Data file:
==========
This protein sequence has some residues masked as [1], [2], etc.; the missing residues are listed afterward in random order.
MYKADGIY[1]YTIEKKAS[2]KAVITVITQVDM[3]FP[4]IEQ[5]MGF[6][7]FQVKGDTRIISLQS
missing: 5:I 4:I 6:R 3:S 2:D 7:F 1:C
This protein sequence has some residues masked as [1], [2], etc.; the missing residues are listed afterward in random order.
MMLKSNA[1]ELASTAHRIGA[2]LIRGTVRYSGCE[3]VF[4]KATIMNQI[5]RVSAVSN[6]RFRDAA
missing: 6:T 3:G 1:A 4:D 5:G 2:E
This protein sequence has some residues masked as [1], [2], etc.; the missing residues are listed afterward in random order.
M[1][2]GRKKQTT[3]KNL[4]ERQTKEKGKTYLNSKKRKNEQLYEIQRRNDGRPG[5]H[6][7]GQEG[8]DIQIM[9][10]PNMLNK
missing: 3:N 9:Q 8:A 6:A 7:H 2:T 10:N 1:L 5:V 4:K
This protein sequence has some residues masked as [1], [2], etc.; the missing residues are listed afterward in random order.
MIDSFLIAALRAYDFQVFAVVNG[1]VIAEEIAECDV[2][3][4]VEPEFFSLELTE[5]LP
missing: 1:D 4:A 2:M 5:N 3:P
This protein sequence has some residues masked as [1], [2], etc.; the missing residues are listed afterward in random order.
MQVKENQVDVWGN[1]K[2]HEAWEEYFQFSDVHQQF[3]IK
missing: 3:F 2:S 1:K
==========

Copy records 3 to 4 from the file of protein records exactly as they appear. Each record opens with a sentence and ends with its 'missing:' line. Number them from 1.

This protein sequence has some residues masked as [1], [2], etc.; the missing residues are listed afterward in random order.
M[1][2]GRKKQTT[3]KNL[4]ERQTKEKGKTYLNSKKRKNEQLYEIQRRNDGRPG[5]H[6][7]GQEG[8]DIQIM[9][10]PNMLNK
missing: 3:N 9:Q 8:A 6:A 7:H 2:T 10:N 1:L 5:V 4:K
This protein sequence has some residues masked as [1], [2], etc.; the missing residues are listed afterward in random order.
MIDSFLIAALRAYDFQVFAVVNG[1]VIAEEIAECDV[2][3][4]VEPEFFSLELTE[5]LP
missing: 1:D 4:A 2:M 5:N 3:P